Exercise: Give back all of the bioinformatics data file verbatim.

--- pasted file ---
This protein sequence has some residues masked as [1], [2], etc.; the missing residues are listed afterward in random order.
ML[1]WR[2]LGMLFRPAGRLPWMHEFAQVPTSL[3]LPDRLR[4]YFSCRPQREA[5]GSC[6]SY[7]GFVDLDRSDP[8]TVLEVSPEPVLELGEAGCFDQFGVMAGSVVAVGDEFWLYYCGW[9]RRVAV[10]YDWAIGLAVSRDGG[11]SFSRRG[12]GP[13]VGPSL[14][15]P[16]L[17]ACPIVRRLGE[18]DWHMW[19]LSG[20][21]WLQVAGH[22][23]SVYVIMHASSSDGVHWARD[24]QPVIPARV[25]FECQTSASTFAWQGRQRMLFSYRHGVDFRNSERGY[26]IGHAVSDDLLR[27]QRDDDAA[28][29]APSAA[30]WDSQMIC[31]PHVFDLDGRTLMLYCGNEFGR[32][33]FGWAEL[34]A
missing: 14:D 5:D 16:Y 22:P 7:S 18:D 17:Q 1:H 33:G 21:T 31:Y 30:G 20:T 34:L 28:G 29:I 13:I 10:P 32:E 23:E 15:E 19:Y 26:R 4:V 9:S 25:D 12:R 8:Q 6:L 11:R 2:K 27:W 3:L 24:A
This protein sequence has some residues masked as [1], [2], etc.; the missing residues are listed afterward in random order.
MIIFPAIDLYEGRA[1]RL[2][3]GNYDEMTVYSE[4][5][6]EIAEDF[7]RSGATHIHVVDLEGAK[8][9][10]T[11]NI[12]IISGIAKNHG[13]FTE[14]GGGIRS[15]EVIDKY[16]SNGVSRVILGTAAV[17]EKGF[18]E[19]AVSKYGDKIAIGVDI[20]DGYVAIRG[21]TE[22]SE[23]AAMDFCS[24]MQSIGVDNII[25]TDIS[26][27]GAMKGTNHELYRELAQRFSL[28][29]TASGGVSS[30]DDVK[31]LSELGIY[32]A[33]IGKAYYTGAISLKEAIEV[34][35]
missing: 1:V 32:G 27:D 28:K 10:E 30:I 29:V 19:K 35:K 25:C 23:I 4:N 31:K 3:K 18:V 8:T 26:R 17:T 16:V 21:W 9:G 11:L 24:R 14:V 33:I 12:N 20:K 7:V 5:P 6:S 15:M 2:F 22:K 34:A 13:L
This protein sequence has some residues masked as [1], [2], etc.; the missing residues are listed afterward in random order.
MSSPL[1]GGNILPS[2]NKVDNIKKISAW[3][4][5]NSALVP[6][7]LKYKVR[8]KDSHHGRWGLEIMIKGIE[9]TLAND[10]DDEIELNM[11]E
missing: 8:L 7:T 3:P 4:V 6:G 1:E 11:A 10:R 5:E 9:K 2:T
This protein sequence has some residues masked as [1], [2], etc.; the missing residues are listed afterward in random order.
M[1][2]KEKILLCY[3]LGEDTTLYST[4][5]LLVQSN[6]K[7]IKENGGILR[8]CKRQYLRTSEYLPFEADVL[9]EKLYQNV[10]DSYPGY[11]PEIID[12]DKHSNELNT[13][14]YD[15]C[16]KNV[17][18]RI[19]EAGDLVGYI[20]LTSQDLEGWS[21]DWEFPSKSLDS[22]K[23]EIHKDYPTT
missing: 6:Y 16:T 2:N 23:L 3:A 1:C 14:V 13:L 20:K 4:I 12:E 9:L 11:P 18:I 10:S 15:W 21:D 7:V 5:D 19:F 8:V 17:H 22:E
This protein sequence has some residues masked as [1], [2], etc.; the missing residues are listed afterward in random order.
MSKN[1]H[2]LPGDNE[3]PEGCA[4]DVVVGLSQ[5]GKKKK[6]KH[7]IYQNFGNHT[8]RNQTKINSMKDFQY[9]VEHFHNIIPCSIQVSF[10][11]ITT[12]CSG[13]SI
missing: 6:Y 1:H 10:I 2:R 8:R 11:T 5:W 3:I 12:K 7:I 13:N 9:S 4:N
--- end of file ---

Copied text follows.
This protein sequence has some residues masked as [1], [2], etc.; the missing residues are listed afterward in random order.
ML[1]WR[2]LGMLFRPAGRLPWMHEFAQVPTSL[3]LPDRLR[4]YFSCRPQREA[5]GSC[6]SY[7]GFVDLDRSDP[8]TVLEVSPEPVLELGEAGCFDQFGVMAGSVVAVGDEFWLYYCGW[9]RRVAV[10]YDWAIGLAVSRDGG[11]SFSRRG[12]GP[13]VGPSL[14][15]P[16]L[17]ACPIVRRLGE[18]DWHMW[19]LSG[20][21]WLQVAGH[22][23]SVYVIMHASSSDGVHWARD[24]QPVIPARV[25]FECQTSASTFAWQGRQRMLFSYRHGVDFRNSERGY[26]IGHAVSDDLLR[27]QRDDDAA[28][29]APSAA[30]WDSQMIC[31]PHVFDLDGRTLMLYCGNEFGR[32][33]FGWAEL[34]A
missing: 14:D 5:D 16:Y 22:P 7:S 18:D 17:Q 1:H 33:G 21:T 31:Y 30:G 20:T 34:L 28:G 29:I 13:I 10:P 32:E 23:E 15:E 19:Y 26:R 4:V 9:S 25:D 12:R 8:Q 6:L 11:R 2:K 27:W 3:L 24:A
This protein sequence has some residues masked as [1], [2], etc.; the missing residues are listed afterward in random order.
MIIFPAIDLYEGRA[1]RL[2][3]GNYDEMTVYSE[4][5][6]EIAEDF[7]RSGATHIHVVDLEGAK[8][9][10]T[11]NI[12]IISGIAKNHG[13]FTE[14]GGGIRS[15]EVIDKY[16]SNGVSRVILGTAAV[17]EKGF[18]E[19]AVSKYGDKIAIGVDI[20]DGYVAIRG[21]TE[22]SE[23]AAMDFCS[24]MQSIGVDNII[25]TDIS[26][27]GAMKGTNHELYRELAQRFSL[28][29]TASGGVSS[30]DDVK[31]LSELGIY[32]A[33]IGKAYYTGAISLKEAIEV[34][35]
missing: 1:V 32:G 27:D 28:K 10:E 30:I 29:V 19:K 35:K 25:C 23:I 4:N 31:K 3:K 18:V 8:T 26:R 17:T 16:V 21:W 9:G 11:L 24:R 14:V 33:I 12:N 20:K 7:V 5:P 6:S 15:M 2:F 22:K 34:A 13:L
This protein sequence has some residues masked as [1], [2], etc.; the missing residues are listed afterward in random order.
MSSPL[1]GGNILPS[2]NKVDNIKKISAW[3][4][5]NSALVP[6][7]LKYKVR[8]KDSHHGRWGLEIMIKGIE[9]TLAND[10]DDEIELNM[11]E
missing: 8:L 7:T 3:P 4:V 6:G 1:E 11:A 10:R 5:E 9:K 2:T
This protein sequence has some residues masked as [1], [2], etc.; the missing residues are listed afterward in random order.
M[1][2]KEKILLCY[3]LGEDTTLYST[4][5]LLVQSN[6]K[7]IKENGGILR[8]CKRQYLRTSEYLPFEADVL[9]EKLYQNV[10]DSYPGY[11]PEIID[12]DKHSNELNT[13][14]YD[15]C[16]KNV[17][18]RI[19]EAGDLVGYI[20]LTSQDLEGWS[21]DWEFPSKSLDS[22]K[23]EIHKDYPTT
missing: 6:Y 16:T 2:N 23:L 3:A 1:C 14:V 13:L 20:K 4:I 12:E 9:L 11:P 18:I 10:S 15:W 21:D 7:V 5:D 19:F 8:V 17:H 22:E
This protein sequence has some residues masked as [1], [2], etc.; the missing residues are listed afterward in random order.
MSKN[1]H[2]LPGDNE[3]PEGCA[4]DVVVGLSQ[5]GKKKK[6]KH[7]IYQNFGNHT[8]RNQTKINSMKDFQY[9]VEHFHNIIPCSIQVSF[10][11]ITT[12]CSG[13]SI
missing: 6:Y 1:H 10:I 2:R 8:R 11:T 5:W 3:I 12:K 7:I 13:N 9:S 4:N